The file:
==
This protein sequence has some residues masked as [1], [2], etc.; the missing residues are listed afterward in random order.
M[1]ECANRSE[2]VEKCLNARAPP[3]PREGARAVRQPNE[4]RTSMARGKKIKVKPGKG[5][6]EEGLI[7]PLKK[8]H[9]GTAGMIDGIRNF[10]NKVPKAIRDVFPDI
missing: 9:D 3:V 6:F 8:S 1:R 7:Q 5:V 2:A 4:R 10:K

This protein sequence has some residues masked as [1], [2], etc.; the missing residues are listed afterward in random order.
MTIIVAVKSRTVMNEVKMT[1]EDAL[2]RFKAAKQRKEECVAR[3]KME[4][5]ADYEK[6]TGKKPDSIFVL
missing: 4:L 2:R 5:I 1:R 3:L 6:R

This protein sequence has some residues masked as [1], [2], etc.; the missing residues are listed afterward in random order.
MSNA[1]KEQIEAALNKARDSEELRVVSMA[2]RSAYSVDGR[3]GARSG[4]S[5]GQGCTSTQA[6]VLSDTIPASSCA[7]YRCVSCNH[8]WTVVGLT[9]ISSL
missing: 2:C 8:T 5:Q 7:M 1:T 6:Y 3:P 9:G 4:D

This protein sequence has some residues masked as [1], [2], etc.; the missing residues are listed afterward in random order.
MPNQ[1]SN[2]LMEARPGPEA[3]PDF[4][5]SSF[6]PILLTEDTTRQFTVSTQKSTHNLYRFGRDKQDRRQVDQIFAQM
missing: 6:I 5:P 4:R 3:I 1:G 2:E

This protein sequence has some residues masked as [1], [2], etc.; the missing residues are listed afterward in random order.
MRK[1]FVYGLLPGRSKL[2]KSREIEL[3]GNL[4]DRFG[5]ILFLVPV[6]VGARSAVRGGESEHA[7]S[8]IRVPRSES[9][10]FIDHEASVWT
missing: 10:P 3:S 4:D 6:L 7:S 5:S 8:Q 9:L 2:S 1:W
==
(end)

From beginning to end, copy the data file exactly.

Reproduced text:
This protein sequence has some residues masked as [1], [2], etc.; the missing residues are listed afterward in random order.
M[1]ECANRSE[2]VEKCLNARAPP[3]PREGARAVRQPNE[4]RTSMARGKKIKVKPGKG[5][6]EEGLI[7]PLKK[8]H[9]GTAGMIDGIRNF[10]NKVPKAIRDVFPDI
missing: 9:D 3:V 6:F 8:S 1:R 7:Q 5:V 2:A 4:R 10:K

This protein sequence has some residues masked as [1], [2], etc.; the missing residues are listed afterward in random order.
MTIIVAVKSRTVMNEVKMT[1]EDAL[2]RFKAAKQRKEECVAR[3]KME[4][5]ADYEK[6]TGKKPDSIFVL
missing: 4:L 2:R 5:I 1:R 3:L 6:R

This protein sequence has some residues masked as [1], [2], etc.; the missing residues are listed afterward in random order.
MSNA[1]KEQIEAALNKARDSEELRVVSMA[2]RSAYSVDGR[3]GARSG[4]S[5]GQGCTSTQA[6]VLSDTIPASSCA[7]YRCVSCNH[8]WTVVGLT[9]ISSL
missing: 2:C 8:T 5:Q 7:M 1:T 6:Y 3:P 9:G 4:D

This protein sequence has some residues masked as [1], [2], etc.; the missing residues are listed afterward in random order.
MPNQ[1]SN[2]LMEARPGPEA[3]PDF[4][5]SSF[6]PILLTEDTTRQFTVSTQKSTHNLYRFGRDKQDRRQVDQIFAQM
missing: 6:I 5:P 4:R 3:I 1:G 2:E

This protein sequence has some residues masked as [1], [2], etc.; the missing residues are listed afterward in random order.
MRK[1]FVYGLLPGRSKL[2]KSREIEL[3]GNL[4]DRFG[5]ILFLVPV[6]VGARSAVRGGESEHA[7]S[8]IRVPRSES[9][10]FIDHEASVWT
missing: 10:P 3:S 4:D 6:L 7:S 5:S 8:Q 9:L 2:S 1:W